8.6.3. Using the LAMMPS GUI

This document describes LAMMPS GUI version 1.5.

LAMMPS GUI is a graphical text editor customized for editing LAMMPS input files that is linked to the LAMMPS library and thus can run LAMMPS directly using the contents of the editor’s text buffer as input. It can retrieve and display information from LAMMPS while it is running, display visualizations created with the dump image command, and is adapted specifically for editing LAMMPS input files through text completion and reformatting, and linking to the online LAMMPS documentation for known LAMMPS commands and styles.


Pre-compiled, ready-to-use LAMMPS GUI executables for Linux (Ubuntu 20.04LTS or later and compatible), macOS (version 11 aka Big Sur or later), and Windows (version 10 or later) are available for download. They may be linked to a development version of LAMMPS in case they need features not yet available in a released version. Serial LAMMPS executables of the same LAMMPS version are included as well. The source code for the LAMMPS GUI is included in the LAMMPS source code and can be found in the tools/lammps-gui folder. It can be compiled alongside LAMMPS when compiling with CMake.

LAMMPS GUI tries to provide an experience similar to what people traditionally would do to run LAMMPS using a command line window:

  • editing inputs with a text editor

  • run LAMMPS on the input with selected command line flags

  • and then use or extract data from the created files and visualize it

That procedure is quite effective for people proficient in using the command line, as that allows them to use tools for the individual steps which they are most comfortable with. It is often required when running LAMMPS on high-performance computing facilities.

The main benefit of using the LAMMPS GUI application instead is that many basic tasks can be done directly from the GUI without switching to a text console window or using external programs, let alone writing scripts to extract data from the generated output. It also integrates well with graphical desktop environments.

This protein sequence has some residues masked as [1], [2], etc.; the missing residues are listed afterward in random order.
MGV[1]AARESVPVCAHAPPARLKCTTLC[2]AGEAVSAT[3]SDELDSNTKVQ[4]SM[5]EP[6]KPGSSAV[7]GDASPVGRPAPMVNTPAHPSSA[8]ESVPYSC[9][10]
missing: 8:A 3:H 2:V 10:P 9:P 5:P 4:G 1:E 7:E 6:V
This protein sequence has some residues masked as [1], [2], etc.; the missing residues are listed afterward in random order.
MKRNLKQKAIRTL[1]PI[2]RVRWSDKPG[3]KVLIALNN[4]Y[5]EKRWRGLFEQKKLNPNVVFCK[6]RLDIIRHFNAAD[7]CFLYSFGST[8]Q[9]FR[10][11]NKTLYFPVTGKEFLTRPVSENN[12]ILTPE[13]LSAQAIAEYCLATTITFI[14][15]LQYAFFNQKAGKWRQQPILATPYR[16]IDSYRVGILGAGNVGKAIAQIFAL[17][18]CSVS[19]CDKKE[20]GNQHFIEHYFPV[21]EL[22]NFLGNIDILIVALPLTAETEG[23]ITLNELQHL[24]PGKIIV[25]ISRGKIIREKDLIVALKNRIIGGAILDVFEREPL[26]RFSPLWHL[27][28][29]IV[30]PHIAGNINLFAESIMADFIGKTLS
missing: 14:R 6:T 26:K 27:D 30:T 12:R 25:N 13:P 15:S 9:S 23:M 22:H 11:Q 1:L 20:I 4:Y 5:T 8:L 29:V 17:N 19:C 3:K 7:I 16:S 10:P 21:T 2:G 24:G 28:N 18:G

LAMMPS GUI thus makes it easier for beginners to get started running simple LAMMPS simulations. It is very suitable for tutorials on LAMMPS since you only need to learn how to use a single program for most tasks and thus time can be saved and people can focus on learning LAMMPS. It is also designed to keep the barrier low when you decide to switch to a full featured, standalone programming editor and more sophisticated visualization and analysis tools and run LAMMPS from a command line.

The following text provides a detailed tour of the features and functionality of the LAMMPS GUI.

Suggestions for new features and reports of bugs are always welcome. You can use the the same channels as for LAMMPS itself for that purpose.

Main window

When LAMMPS GUI starts, it will show a main window with either an empty buffer or the contents of a loaded file. In the latter case it may look like the following:


There is the typical menu bar at the top, then the main editor buffer, and a status bar at the bottom. The input file contents are shown with line numbers on the left and the input is colored according to the LAMMPS input file syntax. The status bar shows the status of LAMMPS execution on the left (e.g. “Ready.” when idle) and the current working directory on the right. The name of the current file in the buffer is shown in the window title; the word *modified* is added if the buffer edits have not yet saved to a file. The size of the main window will be stored when exiting and restored when starting again.

Opening Files

The LAMMPS GUI application will try to open the first command line argument as a LAMMPS input script, further arguments are ignored. When no argument is given, LAMMPS GUI will start with an empty buffer. Files can also be opened via the File menu or by drag-and-drop of a file from a graphical file manager into the editor window. Only one file can be open at a time, so opening a new file with a filled buffer will close the buffer. If the buffer has unsaved modifications, you will be asked to either cancel the operation, discard the changes, or save them.

Running LAMMPS